First:  Pre-accident my vision was so  exceedingly poor that I was totally dependent on my glasses.  Almost any physical punishment was preferable to my glasses being broken.  I couldn’t even find my glasses without them on my face.I was very near the “legally blind” parameters.  Because of the goggles they have you wear for the test, you can’t wear glasses.  I am lost without my glasses. Totally vulnerable and afraid to move.  Childishly near tears immediately.    My husband had to help me to step up into the “dark room”, which was a very menacing chair placed on a platform (I know my husband will say it was “just a chair” but I’m sticking with my story) inside a totally closed capsule.  God help anyone with the slightest hint of claustrophobia, because there were no warnings of that at anytime before the testing.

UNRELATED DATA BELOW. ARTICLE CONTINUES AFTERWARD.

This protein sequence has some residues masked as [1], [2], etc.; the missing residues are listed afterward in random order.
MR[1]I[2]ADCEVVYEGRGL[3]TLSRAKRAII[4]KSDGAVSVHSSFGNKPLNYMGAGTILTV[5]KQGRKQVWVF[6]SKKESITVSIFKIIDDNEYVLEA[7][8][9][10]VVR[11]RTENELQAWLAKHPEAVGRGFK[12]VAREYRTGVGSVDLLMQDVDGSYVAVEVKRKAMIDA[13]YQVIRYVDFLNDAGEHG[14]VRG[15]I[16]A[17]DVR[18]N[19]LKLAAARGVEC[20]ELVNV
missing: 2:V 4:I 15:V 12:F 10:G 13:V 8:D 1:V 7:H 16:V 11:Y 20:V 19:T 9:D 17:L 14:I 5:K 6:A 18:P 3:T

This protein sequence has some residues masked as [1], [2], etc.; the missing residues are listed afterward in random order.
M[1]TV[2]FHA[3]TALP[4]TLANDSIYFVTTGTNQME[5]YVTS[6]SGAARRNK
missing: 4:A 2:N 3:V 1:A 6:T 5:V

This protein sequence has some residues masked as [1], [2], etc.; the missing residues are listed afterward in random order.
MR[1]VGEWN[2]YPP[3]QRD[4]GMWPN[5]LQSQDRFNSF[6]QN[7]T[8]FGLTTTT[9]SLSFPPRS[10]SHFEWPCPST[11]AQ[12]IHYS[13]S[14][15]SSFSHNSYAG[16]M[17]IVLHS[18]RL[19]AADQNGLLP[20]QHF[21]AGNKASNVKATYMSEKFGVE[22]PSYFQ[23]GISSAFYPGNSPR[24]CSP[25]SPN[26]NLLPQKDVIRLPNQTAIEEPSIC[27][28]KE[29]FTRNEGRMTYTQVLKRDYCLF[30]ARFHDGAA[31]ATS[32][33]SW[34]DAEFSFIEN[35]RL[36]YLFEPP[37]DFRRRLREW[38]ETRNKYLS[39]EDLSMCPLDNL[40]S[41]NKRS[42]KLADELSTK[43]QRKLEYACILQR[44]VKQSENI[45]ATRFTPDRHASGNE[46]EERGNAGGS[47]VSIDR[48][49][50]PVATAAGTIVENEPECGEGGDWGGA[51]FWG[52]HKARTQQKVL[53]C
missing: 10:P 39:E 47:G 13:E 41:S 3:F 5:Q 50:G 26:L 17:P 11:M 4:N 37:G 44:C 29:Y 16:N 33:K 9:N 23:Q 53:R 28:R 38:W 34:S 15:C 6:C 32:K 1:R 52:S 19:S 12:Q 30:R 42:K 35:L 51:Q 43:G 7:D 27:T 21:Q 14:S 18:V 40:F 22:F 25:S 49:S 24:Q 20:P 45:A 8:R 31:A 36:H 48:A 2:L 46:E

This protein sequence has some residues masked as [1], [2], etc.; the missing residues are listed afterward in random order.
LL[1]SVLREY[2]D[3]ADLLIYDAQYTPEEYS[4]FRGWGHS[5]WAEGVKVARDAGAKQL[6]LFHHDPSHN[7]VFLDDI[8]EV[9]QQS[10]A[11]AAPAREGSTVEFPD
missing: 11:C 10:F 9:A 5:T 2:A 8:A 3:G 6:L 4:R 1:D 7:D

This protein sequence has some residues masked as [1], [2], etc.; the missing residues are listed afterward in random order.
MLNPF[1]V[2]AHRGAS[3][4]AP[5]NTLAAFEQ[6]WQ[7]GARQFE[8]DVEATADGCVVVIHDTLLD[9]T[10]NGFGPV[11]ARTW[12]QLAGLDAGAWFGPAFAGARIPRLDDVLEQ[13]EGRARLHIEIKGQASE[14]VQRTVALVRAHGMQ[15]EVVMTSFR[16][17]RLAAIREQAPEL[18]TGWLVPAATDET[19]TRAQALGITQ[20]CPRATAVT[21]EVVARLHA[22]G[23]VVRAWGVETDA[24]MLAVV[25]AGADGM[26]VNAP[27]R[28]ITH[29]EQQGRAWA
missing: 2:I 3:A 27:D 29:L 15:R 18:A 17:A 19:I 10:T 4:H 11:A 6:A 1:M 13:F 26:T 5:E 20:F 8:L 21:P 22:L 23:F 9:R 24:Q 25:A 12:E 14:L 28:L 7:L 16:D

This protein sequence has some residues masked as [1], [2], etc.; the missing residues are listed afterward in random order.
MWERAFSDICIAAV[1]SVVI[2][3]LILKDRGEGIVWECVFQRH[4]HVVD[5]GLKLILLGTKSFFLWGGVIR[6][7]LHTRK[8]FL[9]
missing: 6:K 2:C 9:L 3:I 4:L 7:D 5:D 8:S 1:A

I now see double without my glasses because of the brain trauma.  Did I mention that the test was SANS GLASSES?  Oh yeah, I think I did.

Second:  The accident left me with PTSD.  I was on anti-anxiety drugs, anti-depression medication, sleeping medications.  For this test to be successful, they had stipulated that I was to be drug free for 48 hours before the test.  So, basically, I hadn’t slept AT ALL for 2 nights except for brief naps from total exhaustion.  And just wait until you hear what comes next.